Intrusion detection generally falls into two generic domains: those that are able to respond to unseen attacks and those that are not. Most commercially available systems rely on signature verification, hence are only able to identify intruders for which previously recorded attack templates exist. Such systems share many attributes with methods for virus detection -the need for frequent updates to the database of templates and the increasing computational cost of detection as the number of behaviours in the database increases. Given the interactive and individualistic nature of intruders, there has been an interest in developing systems able to identify novel attacks. Such systems have the potential to avoid waiting for a successful attack before being able to react to it. Anomaly detection represents a widely used methodology, in which case statistical methods are generally employed to provide descriptions for what represents typical user behaviour. More recent methods utilize metaphors from the biological immune system [8] or neural nets. In these latter cases, the emphasis has been towards concentrating on specific areas of activity in order to suitably constrain the search process. Indeed recent work has recommended viewing intruders as attempting to perform activities that provide privileged access rights [2]. In our approach, we view this as a process similar to document summarization. We are interested in deriving learning systems able to efficiently summarize the intent of word sequences, and then measuring the difference from the typical behaviour. Moreover, our work indicates that unsupervised as opposed to supervised learning systems are capable of performing such tasks. Use of unsupervised learning methods is significant as it makes fewer assumptions regarding the initial data.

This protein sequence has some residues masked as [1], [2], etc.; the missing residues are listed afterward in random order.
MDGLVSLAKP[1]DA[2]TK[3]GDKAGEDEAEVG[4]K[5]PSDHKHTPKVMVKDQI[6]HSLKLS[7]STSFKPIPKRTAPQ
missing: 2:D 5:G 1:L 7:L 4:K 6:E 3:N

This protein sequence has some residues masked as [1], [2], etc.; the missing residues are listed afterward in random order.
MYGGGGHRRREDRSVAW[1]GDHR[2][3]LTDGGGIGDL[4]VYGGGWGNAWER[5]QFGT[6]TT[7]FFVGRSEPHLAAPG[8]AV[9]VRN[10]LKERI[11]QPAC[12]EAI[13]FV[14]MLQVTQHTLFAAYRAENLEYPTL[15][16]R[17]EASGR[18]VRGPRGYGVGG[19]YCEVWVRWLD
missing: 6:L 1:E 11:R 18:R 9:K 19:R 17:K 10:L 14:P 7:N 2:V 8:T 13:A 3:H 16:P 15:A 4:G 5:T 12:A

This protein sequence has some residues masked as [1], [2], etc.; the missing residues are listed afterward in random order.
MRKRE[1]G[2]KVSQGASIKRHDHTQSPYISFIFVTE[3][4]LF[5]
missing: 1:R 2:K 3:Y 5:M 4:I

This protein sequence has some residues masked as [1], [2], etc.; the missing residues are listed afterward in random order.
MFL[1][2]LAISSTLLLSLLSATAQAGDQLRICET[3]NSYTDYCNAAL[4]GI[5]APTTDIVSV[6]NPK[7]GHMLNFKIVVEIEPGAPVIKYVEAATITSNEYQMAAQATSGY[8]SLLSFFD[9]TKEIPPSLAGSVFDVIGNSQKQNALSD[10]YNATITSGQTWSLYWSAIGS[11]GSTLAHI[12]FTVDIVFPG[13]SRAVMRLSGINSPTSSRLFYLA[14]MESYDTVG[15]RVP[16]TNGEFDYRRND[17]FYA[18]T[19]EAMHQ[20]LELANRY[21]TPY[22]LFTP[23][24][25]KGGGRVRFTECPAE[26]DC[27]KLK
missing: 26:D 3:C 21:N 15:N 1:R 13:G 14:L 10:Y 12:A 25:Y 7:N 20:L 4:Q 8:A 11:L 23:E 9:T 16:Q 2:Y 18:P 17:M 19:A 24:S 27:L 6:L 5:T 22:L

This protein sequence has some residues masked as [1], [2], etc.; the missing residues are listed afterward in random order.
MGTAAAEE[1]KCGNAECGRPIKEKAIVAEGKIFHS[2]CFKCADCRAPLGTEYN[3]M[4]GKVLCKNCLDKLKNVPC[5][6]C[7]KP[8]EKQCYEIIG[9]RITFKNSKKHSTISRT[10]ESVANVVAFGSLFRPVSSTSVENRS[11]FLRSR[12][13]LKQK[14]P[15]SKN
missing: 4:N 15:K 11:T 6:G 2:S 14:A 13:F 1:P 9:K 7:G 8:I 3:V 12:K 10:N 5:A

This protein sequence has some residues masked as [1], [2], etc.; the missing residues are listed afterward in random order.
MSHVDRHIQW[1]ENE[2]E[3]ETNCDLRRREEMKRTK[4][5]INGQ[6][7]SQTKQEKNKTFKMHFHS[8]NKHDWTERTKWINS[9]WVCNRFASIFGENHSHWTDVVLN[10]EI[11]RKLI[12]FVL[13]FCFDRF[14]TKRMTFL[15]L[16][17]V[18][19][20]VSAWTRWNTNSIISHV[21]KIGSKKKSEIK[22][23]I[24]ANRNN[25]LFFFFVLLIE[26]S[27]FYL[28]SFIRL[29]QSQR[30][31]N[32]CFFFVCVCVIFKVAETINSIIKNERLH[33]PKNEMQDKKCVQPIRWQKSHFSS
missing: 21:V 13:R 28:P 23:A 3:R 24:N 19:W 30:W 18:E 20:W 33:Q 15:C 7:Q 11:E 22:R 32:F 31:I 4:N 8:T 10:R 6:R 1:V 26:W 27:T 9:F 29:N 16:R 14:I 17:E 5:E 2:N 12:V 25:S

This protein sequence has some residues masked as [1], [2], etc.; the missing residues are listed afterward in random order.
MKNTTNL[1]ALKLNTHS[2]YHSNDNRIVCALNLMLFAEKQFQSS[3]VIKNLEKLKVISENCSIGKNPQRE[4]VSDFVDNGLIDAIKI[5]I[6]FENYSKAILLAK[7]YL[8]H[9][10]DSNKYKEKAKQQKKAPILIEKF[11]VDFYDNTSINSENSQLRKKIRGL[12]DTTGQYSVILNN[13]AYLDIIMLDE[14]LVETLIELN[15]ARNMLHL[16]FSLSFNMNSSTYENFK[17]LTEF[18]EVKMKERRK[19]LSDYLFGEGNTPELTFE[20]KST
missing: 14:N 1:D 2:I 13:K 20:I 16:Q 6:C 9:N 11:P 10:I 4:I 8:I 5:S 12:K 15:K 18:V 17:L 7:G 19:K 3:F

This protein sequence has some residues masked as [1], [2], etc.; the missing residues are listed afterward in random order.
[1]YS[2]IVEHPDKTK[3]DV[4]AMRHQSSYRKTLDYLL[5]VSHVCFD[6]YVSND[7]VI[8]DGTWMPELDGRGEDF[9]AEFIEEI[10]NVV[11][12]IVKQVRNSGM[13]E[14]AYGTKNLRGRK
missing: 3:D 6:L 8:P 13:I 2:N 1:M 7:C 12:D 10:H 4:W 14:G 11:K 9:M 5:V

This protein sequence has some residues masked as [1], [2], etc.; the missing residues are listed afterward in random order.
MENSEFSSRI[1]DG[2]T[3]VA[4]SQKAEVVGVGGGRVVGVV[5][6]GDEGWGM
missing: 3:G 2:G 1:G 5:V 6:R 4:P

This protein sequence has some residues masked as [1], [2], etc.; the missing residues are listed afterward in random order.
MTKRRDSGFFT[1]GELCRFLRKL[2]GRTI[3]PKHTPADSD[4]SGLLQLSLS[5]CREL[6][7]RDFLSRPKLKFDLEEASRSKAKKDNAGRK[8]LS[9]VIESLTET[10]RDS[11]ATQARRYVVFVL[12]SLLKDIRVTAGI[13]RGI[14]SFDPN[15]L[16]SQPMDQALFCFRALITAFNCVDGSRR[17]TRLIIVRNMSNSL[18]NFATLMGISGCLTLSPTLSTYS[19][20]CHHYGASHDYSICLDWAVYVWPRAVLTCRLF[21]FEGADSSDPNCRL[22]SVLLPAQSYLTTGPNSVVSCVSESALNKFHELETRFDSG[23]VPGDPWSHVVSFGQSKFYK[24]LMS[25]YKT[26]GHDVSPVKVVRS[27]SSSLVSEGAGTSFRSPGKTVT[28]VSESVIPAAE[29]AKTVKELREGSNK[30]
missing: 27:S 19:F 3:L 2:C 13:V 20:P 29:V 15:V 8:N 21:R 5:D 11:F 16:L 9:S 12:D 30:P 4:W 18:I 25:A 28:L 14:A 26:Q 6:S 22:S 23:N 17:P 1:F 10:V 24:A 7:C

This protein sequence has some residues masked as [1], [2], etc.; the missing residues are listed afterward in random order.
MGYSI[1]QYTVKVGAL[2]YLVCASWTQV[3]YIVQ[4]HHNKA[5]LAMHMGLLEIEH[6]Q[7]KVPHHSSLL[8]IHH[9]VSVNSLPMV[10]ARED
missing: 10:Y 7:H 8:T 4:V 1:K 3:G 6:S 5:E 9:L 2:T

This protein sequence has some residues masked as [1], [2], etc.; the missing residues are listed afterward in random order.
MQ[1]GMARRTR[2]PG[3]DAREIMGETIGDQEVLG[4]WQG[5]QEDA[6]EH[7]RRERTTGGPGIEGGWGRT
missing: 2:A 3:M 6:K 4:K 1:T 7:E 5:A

See Also